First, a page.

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Oh what a diverse world scouting is.

 

Be glad that adults are interiseted enough to be involved is scouting and not using us as another kidsitting group.

 

When properly run an overnight the adults are seperate from the boys. Interaction should not be an issue. It is up to the adults to regulate each other in their relations with the other scouts. Females on overnights can be an issue yes, but as adults it should not be a big issue.

 

The scouts do not see the undercurrents that have been stated here and won't unless we, as adults, show them.

 

YIS

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"The scouts do not see the undercurrents that have been stated here and won't unless we, as adults, show them."

 

Sorry Red Feather, but I have to disagree. As a former scout, and as stated by other former scouts on this very thread, many scouts DO see these undercurrents, and DO prefer a male-only outing.

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Furthermore, is there something evil about these so-called "undercurrents"? I think not. It is just a matter of boys wanting to be boys. It's there natural inclination. Boys like to be around other boys and they don't want adults, especially women, hovering over them. I don't have to ask any former boys scouts, to figure this out. As a man, I know exactly how most boys think...I use to be one. Does every troop want to exclude women? Probably not. Should every troop exclude women? Definitely not...Most don't have enough adult leaders.

 

However, as Jerry pointed out, this idea (no women on campouts) is not the desires of "angry white men" trying to preserve the ways of old. It's the desires of the boys. I dare say, for a particular age group, it's the desire of most healthy boys. Thatll be misconstrued, but I'll live with it.

 

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Jerry, I based my comment about the boys not percieving the problem unless we as adults show them on a question I asked the scouts at our last troop meeting. I asked them if having a mom or moms on an avernight bothered them. The response from the boys was no it didn,t and one of the scouts asked me if it should.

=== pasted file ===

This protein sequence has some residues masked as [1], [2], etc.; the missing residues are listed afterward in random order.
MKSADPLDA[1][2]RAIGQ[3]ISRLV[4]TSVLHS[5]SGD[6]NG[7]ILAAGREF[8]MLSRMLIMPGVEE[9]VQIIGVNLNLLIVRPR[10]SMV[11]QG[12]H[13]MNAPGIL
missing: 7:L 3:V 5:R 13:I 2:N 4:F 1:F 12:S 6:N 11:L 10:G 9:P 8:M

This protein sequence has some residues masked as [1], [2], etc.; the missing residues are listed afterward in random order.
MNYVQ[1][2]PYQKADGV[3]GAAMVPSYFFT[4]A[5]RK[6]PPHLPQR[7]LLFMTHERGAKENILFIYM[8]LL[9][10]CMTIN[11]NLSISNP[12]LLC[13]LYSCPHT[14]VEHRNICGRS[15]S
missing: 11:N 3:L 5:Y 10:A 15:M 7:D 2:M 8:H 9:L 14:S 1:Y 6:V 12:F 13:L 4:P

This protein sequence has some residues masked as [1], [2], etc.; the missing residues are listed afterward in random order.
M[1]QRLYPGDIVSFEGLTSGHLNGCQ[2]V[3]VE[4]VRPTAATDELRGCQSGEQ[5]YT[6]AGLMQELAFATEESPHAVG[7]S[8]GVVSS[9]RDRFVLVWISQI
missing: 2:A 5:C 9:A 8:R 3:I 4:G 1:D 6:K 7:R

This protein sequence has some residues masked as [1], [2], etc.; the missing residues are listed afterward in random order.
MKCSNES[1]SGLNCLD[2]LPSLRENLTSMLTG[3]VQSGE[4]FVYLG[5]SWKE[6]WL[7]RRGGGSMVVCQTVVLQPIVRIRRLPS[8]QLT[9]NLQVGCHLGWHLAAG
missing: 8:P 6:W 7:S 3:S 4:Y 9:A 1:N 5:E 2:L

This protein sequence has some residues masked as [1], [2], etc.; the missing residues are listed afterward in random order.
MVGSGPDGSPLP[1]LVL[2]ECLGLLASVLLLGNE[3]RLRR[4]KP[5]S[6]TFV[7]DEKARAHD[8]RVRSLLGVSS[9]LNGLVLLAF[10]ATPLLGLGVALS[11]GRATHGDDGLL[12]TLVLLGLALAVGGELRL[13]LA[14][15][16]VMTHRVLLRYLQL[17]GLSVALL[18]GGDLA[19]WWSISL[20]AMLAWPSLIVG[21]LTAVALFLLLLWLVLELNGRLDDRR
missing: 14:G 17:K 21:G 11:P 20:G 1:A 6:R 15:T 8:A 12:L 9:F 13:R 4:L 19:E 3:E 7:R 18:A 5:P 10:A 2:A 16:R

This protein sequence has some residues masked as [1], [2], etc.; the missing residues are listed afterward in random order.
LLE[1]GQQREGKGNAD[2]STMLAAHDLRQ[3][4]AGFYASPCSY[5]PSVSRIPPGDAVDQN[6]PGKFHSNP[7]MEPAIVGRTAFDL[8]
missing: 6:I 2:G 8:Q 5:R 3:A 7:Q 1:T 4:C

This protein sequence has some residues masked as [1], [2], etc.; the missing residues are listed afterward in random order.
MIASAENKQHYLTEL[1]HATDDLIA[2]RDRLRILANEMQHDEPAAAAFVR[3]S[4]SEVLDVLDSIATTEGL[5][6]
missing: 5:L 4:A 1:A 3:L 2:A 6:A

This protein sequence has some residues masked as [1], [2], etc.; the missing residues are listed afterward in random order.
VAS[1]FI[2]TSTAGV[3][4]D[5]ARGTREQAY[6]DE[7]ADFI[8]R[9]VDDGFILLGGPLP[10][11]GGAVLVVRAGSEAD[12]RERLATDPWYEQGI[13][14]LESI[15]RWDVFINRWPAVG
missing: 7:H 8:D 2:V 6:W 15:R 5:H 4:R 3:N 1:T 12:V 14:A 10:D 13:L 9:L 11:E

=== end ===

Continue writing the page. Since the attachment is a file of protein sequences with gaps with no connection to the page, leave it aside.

May have to some damage control.

 

YIS

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Redfeather, maybe the fact that your observations and experiences differ from my own underscores the logic of allowing a troop to decide it's own policies. If your scouts choose to have women on campouts, who am I to tell them they're wrong? On the other hand, if a troop want's a "male-only" campout, and if they have the necessary male leadership to do so, then that also is their choice.

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Jerry, I agree with the idea that the leaders of a troop go along with the wishes of the scouts. Within reason, of course. A vast majority of our overnights and high adventure trips are male only, not by choice but by the loack of female involvement in these trips.

 

For a troop to set a policy that prohibits female (moms) involvement in a trip is teaching seperation and discrimination. Recently our PLC wanted an overnight that would limit the participation to the older boys due to the physical and experience levels. To the leaders this looked like a mini high adventure outing and when it was suggested that this trip be seperate from the regular overnight it was tabled for further thinking and the overnight was planned for all scouts.

 

This is an example of reasoned leadership that keeps the ideas of scouting in action. If a mom wants to go on an overnight it is up to the other leaders to make sure that she understands what is expected and how the troop does overnights. (no hovering, staying out of the scouts camp area ,which the adults do except to stop a dangerous situation or at the request of the SPL or designate, and to treat her scout as the just one of the scouts). When this is done the trip goes well.

 

Often dads on overnights have to be told to leave the scouts be and let them make mistakes. Some dads hover as well as anyone.

 

YIS

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For a troop to set a policy that prohibits female (moms) involvement in a trip is teaching separation and discrimination.

 

Okay, first, I dont think its fair to describe this policy as a lesson in discrimination. At least, its not the kind of discrimination that most people think of when that word is invoked. Nevertheless, for the sake of argument, lets say it is exactly the kind of discrimination that most folks think of That being the case, how do you explain your troops justification for discriminating against girls? Unless your troop is the exception, girls are not allowed on campouts. Youre using all the right words politically correct, no doubt! But, youre not being consistent in your stance.